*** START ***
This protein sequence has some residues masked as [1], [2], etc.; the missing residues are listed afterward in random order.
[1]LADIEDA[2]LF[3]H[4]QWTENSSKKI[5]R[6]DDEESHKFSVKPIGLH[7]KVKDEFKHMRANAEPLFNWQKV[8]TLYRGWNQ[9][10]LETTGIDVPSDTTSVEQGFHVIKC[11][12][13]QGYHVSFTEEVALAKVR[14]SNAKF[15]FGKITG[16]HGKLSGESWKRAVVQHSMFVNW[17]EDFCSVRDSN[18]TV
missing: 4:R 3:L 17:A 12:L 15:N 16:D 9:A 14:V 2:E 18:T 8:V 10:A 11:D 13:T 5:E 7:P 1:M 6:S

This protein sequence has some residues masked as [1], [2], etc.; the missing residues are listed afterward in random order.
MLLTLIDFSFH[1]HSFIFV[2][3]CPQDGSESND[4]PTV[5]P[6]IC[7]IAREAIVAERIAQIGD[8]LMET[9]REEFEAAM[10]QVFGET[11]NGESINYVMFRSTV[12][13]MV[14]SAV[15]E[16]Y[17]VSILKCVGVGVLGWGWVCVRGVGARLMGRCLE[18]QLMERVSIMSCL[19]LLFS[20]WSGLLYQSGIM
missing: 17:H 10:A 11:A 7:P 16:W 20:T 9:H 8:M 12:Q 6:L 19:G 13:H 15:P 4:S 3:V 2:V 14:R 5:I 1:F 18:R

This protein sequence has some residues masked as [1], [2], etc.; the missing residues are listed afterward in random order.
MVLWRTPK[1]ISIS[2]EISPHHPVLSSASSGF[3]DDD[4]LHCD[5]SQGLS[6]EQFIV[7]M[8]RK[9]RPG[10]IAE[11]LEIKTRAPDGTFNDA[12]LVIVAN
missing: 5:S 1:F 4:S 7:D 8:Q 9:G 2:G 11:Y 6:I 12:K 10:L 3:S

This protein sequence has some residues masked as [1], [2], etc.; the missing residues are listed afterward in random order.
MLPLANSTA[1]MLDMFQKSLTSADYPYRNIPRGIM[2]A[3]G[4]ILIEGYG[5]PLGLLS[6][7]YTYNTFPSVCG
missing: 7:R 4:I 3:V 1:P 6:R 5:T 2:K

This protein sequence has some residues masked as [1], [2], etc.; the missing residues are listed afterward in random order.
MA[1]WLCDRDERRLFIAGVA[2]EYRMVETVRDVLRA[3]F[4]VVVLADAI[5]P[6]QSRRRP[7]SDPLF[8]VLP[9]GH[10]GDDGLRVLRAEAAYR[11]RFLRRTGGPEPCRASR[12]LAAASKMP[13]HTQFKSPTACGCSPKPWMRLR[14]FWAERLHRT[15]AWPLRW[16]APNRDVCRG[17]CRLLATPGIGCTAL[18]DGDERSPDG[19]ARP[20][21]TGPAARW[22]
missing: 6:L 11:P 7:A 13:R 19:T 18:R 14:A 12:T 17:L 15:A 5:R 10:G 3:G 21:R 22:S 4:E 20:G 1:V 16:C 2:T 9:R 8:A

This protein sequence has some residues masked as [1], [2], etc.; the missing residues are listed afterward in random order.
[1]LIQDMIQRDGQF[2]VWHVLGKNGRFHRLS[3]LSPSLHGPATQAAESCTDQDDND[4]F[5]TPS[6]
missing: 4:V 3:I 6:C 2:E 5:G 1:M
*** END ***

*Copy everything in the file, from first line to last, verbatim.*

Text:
This protein sequence has some residues masked as [1], [2], etc.; the missing residues are listed afterward in random order.
[1]LADIEDA[2]LF[3]H[4]QWTENSSKKI[5]R[6]DDEESHKFSVKPIGLH[7]KVKDEFKHMRANAEPLFNWQKV[8]TLYRGWNQ[9][10]LETTGIDVPSDTTSVEQGFHVIKC[11][12][13]QGYHVSFTEEVALAKVR[14]SNAKF[15]FGKITG[16]HGKLSGESWKRAVVQHSMFVNW[17]EDFCSVRDSN[18]TV
missing: 4:R 3:L 17:A 12:L 15:N 16:D 9:A 14:V 2:E 18:T 8:V 10:A 11:D 13:T 5:E 7:P 1:M 6:S

This protein sequence has some residues masked as [1], [2], etc.; the missing residues are listed afterward in random order.
MLLTLIDFSFH[1]HSFIFV[2][3]CPQDGSESND[4]PTV[5]P[6]IC[7]IAREAIVAERIAQIGD[8]LMET[9]REEFEAAM[10]QVFGET[11]NGESINYVMFRSTV[12][13]MV[14]SAV[15]E[16]Y[17]VSILKCVGVGVLGWGWVCVRGVGARLMGRCLE[18]QLMERVSIMSCL[19]LLFS[20]WSGLLYQSGIM
missing: 17:H 10:A 11:A 7:P 16:W 20:T 9:H 8:M 12:Q 6:L 19:G 13:H 15:P 4:S 3:V 2:V 14:R 5:I 1:F 18:R

This protein sequence has some residues masked as [1], [2], etc.; the missing residues are listed afterward in random order.
MVLWRTPK[1]ISIS[2]EISPHHPVLSSASSGF[3]DDD[4]LHCD[5]SQGLS[6]EQFIV[7]M[8]RK[9]RPG[10]IAE[11]LEIKTRAPDGTFNDA[12]LVIVAN
missing: 5:S 1:F 4:S 7:D 8:Q 9:G 2:G 11:Y 6:I 12:K 10:L 3:S

This protein sequence has some residues masked as [1], [2], etc.; the missing residues are listed afterward in random order.
MLPLANSTA[1]MLDMFQKSLTSADYPYRNIPRGIM[2]A[3]G[4]ILIEGYG[5]PLGLLS[6][7]YTYNTFPSVCG
missing: 7:R 4:I 3:V 1:P 6:R 5:T 2:K

This protein sequence has some residues masked as [1], [2], etc.; the missing residues are listed afterward in random order.
MA[1]WLCDRDERRLFIAGVA[2]EYRMVETVRDVLRA[3]F[4]VVVLADAI[5]P[6]QSRRRP[7]SDPLF[8]VLP[9]GH[10]GDDGLRVLRAEAAYR[11]RFLRRTGGPEPCRASR[12]LAAASKMP[13]HTQFKSPTACGCSPKPWMRLR[14]FWAERLHRT[15]AWPLRW[16]APNRDVCRG[17]CRLLATPGIGCTAL[18]DGDERSPDG[19]ARP[20][21]TGPAARW[22]
missing: 6:L 11:P 7:A 13:R 19:T 18:R 14:A 12:T 17:L 15:A 5:R 10:G 3:G 21:R 22:S 4:E 20:G 1:V 16:C 2:T 9:R 8:A

This protein sequence has some residues masked as [1], [2], etc.; the missing residues are listed afterward in random order.
[1]LIQDMIQRDGQF[2]VWHVLGKNGRFHRLS[3]LSPSLHGPATQAAESCTDQDDND[4]F[5]TPS[6]
missing: 4:V 3:I 6:C 2:E 5:G 1:M